Adios, overwintering!

I was looking through past garden photos of my own garden – getting ready to share a nostalgic look back, and sort of giving them one last goodbye peek before we move in ONE WEEK – and came across this gem.


Guess I wont have to deal with this anymore, eh?

For the plant-crazy folk who garden in colder climates – like the Hudson Valley’s zone 5 – keeping tender plants alive from year to year is part challenge, part hoarder and all garden nerd. It connects us. It excites us. It impresses us! “Ooooh, your garage is heated?” “My, what a large and healthy brugmansia you have!”

Which plants come in when, what goes into the basement vs the garage vs the unheated shed – it’s all part of the advanced gardening game that allows us to maintain a diverse collection of larger and more varied specimens that no one could afford to replace every year.

And now I won’t have to worry about that. Ok! I guess. I can’t wait to see what seasoned gardeners dish about in our new, much warmer, home.

(Note the trowel frozen in ice inside the garden trug)

You Know You’re A Garden Geek When…


GardenOn.BillThomasFB…you are OVERCOME with giddiness because the Head Gardener / Executive Director of your favorite (and one of the most amazing) public gardens likes your Facebook post. For the non-gardening set, think getting a nod from your favorite celebrity – like Madonna, or maybe George Clooney?

Anyway, I’m psyched. Chanticleer Garden in Wayne, PA is a must see. An incredibly creative and dedicated staff of gardeners lives and works there, and I have yet to experience a more artistic, exciting interpretation of what a garden can be or how plants can be used. It’s mind-blowing.

Thanks, Bill Thomas. You made my night!

Photos are from my visit to Chanticleer in 2009. For more information about the garden, visit their website, and be sure to check out the new book from Timber Press “The Art of Gardening: Design Inspiration and Innovative Planting Techniques from Chanticleer” written by the Chanticleer gardeners and R. William Thomas, available online from Amazon.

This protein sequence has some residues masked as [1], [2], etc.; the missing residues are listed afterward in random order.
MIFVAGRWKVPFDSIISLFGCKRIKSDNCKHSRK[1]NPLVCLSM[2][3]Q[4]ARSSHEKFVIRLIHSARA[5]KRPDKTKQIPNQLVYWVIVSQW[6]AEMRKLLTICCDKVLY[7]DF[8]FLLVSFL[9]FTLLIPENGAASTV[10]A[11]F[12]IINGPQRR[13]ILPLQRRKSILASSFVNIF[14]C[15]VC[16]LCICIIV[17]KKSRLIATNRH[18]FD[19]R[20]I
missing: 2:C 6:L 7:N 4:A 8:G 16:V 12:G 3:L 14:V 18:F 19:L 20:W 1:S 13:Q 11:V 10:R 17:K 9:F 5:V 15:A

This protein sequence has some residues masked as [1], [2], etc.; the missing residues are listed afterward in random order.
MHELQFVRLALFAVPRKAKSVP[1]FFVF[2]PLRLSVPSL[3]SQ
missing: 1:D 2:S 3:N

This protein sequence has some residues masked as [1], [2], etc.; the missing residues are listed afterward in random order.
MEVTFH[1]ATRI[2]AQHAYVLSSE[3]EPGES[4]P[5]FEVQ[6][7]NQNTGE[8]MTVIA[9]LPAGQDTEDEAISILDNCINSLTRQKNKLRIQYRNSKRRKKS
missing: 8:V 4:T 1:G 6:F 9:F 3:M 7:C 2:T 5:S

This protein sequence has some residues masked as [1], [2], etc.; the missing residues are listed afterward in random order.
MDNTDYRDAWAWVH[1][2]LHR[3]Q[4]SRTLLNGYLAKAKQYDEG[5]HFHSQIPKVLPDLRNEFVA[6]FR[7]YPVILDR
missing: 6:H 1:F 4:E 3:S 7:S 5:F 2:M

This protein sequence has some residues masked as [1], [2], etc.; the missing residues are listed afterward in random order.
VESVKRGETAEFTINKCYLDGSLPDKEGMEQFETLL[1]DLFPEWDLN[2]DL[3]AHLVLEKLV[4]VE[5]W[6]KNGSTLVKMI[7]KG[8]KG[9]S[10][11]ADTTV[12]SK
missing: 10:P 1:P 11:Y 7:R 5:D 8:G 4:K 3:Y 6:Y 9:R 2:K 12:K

Chanticleer Garden
786 Church Road, Wayne, PA 19087
610.687.4163  |

Follow Chanticleer on Facebook and Instagram

The Agave Collection at Plant Delights Nursery


I’m trying to wrap my head around the incredible amount of new-to-me plants I’ll soon be able to grow. It’s pretty much an ongoing reel in my mind – agave and bromeliads and citrus oh my! – so please forgive me if it seems I’m not listening when you talk.


My bewilderment comes mostly from the fact that I have visited very few western, summer dry or zone 9 gardens. I have almost zero point of reference for what I’m getting in to. I don’t like surprises…and so it’s driving me nuts!


I keep going back in my mind to seeing the agave collection at Plant Delights Nursery in Raleigh, North Carolina. It’s one of the only ones I’ve seen…yet. (If you’re a plant lover and are unfamiliar with this catalog sign up asap.) The large paved area filled with pot after pot after pot was a favorite that day when we toured the display gardens. “Start agave collection” immediately went on the wildest garden dreams wishlist.

And now I can.


G A R D E N   S T U D Y   Q U E S T I O N S
– Are all agave hardy to zone 9?
– Do potted specimens require special care/protection in winter?
– What is the best potting mix recipe for container planted agave?
– How fast do they grow? Or do you control their size by planting in a small pot?

Wild & Beautiful Ride


The Succulent Garden at SFBG, visited on my first trip to the Bay Area in September 2015.

Welcome to Garden On!, a new site for sharing what is going to be my biggest garden adventure yet…moving from New York to California, and learning how to garden in a whole new climate.

Follow along – it’s going to be a wild, beautiful, educational ride.